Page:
Police sworn to protect us


we must reciprocateThese are...

June 21, 1998

Police sworn to protect us; we must reciprocate

These are prosperous economic times for the citizens of Howard County.

With 2.3 percent unemployment, a resurgence in commercial and residential building, a rainy day fund in excess of $20 million and AAA bond ratings, we are frequently reminded of the accomplishments of our local officials.

Howard continues to rank as one of the safest and wealthiest counties in the state and nation, attributes that continue to draw new residents to our planned communities and attractive surroundings.

But the safety of our citizenry cannot be left to chance. We can no longer rely on Howard County's reputation to protect us from reality.

Low unemployment cannot prevent your business from being robbed by some less fortunate soul in that 2.3 percent category.

The fact is that only the police can help prevent victimization of this nature, and the Howard County Police Department is in the midst of a crisis.

Our local Republican officials cannot boast about their accomplishments in labor-management relations because they have failed. While promoting the concept of Total Quality Public Service, they have refused to provide well-earned and fiscally responsible cost of living adjustments, subsequently demoralizing the county government's work force.

They are presently attempting to reduce earned leave and force police officers into a pay plan that would reduce their salaries by as much as $10,000.

You and I pay taxes to train officers to protect us. Our Howard County officers receive their state certifications, only to be contacted and lured away by surrounding jurisdictions with superior benefits. That portion of our tax dollars is then wasted on training an officer who will never serve Howard's many needs.

The next time you see a Howard County police officer and a state trooper driving down Route 29, you'll know that the county officer makes about $10,000 less than the trooper.

You'll also know that when the trooper retires, his family will have medical benefits; the county officer's will not.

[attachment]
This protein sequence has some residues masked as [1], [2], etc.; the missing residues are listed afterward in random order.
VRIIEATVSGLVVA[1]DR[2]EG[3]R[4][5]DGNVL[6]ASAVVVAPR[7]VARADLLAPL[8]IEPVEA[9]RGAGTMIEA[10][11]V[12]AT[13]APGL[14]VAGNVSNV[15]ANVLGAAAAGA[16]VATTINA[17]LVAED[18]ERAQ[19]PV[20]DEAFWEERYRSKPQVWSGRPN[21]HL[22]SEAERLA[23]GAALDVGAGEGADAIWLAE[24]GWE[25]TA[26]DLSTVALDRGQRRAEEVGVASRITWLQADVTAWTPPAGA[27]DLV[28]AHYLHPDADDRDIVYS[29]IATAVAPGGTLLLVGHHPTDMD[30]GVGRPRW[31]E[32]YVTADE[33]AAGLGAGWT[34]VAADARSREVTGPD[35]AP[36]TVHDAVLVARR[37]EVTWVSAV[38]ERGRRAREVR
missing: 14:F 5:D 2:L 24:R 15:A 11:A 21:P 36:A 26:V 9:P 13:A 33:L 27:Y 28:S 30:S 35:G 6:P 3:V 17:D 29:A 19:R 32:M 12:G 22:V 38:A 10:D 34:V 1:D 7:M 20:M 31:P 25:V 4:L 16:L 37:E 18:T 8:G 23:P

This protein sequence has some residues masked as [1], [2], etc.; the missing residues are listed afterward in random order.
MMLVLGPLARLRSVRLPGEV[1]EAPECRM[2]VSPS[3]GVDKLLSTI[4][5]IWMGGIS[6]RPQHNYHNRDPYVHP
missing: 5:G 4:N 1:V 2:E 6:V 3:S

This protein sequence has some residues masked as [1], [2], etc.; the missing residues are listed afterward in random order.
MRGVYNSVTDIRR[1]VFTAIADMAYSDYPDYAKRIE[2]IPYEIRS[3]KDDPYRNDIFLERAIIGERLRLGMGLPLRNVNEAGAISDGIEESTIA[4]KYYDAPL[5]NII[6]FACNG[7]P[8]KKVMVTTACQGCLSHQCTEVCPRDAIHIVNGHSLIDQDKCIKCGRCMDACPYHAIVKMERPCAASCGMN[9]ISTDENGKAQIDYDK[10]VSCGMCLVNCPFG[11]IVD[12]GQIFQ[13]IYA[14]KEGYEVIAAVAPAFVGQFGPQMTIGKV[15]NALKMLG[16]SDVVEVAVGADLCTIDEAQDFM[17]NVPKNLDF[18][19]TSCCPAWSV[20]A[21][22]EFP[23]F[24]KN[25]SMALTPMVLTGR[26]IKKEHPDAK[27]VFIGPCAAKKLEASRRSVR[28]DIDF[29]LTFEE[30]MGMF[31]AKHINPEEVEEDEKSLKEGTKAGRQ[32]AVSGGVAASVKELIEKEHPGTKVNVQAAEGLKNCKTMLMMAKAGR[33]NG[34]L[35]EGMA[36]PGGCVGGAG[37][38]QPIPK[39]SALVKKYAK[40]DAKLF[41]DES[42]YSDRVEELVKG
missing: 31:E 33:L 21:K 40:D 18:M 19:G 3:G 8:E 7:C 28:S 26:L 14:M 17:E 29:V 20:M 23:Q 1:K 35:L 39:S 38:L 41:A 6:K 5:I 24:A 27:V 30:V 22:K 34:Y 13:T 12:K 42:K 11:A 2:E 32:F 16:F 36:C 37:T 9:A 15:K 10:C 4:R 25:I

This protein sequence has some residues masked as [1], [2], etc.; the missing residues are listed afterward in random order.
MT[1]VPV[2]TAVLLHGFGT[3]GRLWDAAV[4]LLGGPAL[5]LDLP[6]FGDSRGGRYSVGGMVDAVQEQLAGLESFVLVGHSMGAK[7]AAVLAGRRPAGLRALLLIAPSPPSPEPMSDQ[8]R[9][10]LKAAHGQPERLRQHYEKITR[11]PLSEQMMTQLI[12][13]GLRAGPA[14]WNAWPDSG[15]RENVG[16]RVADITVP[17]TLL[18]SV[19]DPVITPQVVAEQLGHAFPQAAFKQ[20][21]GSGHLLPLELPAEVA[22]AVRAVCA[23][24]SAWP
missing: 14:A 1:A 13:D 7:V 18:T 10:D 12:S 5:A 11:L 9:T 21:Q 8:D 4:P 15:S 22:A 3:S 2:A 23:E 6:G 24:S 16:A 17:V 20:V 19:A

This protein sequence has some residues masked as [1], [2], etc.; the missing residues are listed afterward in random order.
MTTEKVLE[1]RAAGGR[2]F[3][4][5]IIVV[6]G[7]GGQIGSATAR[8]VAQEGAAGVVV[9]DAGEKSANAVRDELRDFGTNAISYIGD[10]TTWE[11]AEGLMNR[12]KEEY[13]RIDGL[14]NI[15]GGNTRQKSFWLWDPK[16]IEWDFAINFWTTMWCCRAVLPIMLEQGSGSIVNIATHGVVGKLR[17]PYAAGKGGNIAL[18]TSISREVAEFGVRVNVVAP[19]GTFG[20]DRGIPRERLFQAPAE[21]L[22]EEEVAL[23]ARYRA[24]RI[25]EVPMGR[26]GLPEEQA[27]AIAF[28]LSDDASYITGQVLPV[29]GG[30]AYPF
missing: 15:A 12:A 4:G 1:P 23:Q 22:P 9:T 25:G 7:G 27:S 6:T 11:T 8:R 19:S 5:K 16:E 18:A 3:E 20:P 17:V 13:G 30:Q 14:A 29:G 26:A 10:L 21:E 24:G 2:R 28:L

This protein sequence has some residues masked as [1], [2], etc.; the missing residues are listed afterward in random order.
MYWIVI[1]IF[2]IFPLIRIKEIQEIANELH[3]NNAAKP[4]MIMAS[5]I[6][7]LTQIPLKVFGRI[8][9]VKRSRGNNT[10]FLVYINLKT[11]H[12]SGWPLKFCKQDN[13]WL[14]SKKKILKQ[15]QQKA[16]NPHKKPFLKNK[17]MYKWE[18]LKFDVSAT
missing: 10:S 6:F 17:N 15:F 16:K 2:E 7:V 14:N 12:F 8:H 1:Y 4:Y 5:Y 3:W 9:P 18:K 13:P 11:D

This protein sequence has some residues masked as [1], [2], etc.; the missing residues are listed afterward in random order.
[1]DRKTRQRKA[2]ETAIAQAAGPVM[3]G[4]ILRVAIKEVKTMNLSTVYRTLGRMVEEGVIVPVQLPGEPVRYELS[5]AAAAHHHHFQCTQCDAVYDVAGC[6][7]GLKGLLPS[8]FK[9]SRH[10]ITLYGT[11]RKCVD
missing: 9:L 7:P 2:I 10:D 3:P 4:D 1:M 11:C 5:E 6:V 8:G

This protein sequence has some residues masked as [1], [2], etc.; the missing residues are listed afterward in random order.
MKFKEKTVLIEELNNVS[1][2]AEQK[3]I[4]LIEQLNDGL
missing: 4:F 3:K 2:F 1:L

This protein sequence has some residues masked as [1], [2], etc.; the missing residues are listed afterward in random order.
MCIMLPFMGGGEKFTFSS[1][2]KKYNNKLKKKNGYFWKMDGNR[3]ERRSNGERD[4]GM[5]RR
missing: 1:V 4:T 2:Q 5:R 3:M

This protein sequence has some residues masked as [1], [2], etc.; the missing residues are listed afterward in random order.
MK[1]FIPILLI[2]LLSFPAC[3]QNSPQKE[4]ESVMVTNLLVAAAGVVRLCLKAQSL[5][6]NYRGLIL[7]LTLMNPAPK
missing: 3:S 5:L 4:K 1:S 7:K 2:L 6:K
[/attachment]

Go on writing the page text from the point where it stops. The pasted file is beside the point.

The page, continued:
You'll probably also figure out that the trooper used to be a county officer that you paid to train.

Police managers continue to attempt to gain comparable benefits for their officers, who face increasingly dangerous manpower shortages. Unfortunately, they must rely on certain council members who gamble with our safety by saving for a rainy day or paying a debt that they've incurred.

Each Howard County police officer is an investment in our quality of living.

As they devote their best efforts to their sworn oaths, we must pledge them our support and demand that our officials do everything necessary to retain them.

Robert Castor

Ellicott City

The writer is a Howard County police officer.

It's time to send state official home

Every four years, the Maryland State Teachers Association publishes ratings of our state legislators to help us judge who supports education and who does not. More than just a barometer of education funding, these ratings let us know which of our elected representatives have fought to educate our children and to prepare them for the 21st century.

This area is lucky enough to have many of the legislators ranked highest on the list, including Sen. Edward J. Kasemeyer, Del. Elizabeth Bobo and Sen. Martin G. Madden. By fighting for higher educational standards, incentive programs, and initiatives to help at-risk youth, these legislators are helping to ensure that we are developing well-educated, well-adjusted citizens for the coming years.

Unfortunately, this county also hosts the legislator ranked last by our teachers: District 14 Sen. Christopher McCabe. Not only did Mr. McCabe fail to rank ahead of a single state Senate colleague, he managed to rank below everyone in the House of Delegates as well. He was 188th out of 188.

It comes as no real surprise that Mr. McCabe has a dismal record on education. He consistently voted against programs to stem the tide of youth violence, alcohol abuse and drug addiction. He recently voted against a scholarship incentive program to train and to keep talented science students in Maryland. His statements in support of school vouchers evidence a clear hostility toward our excellent public school system.

This county has some of the best public schools in the nation. We should be working to make them even better. Our elected representatives should be exploring new ideas to keep our students competitive with those from around the country and around the world, so that this region can compete for the businesses that will provide jobs and tax dollars necessary to improve our standard of living. We simply cannot afford to abandon public education for the convention centers and sports stadiums to which Mr. McCabe has helped send so many of our tax dollars.

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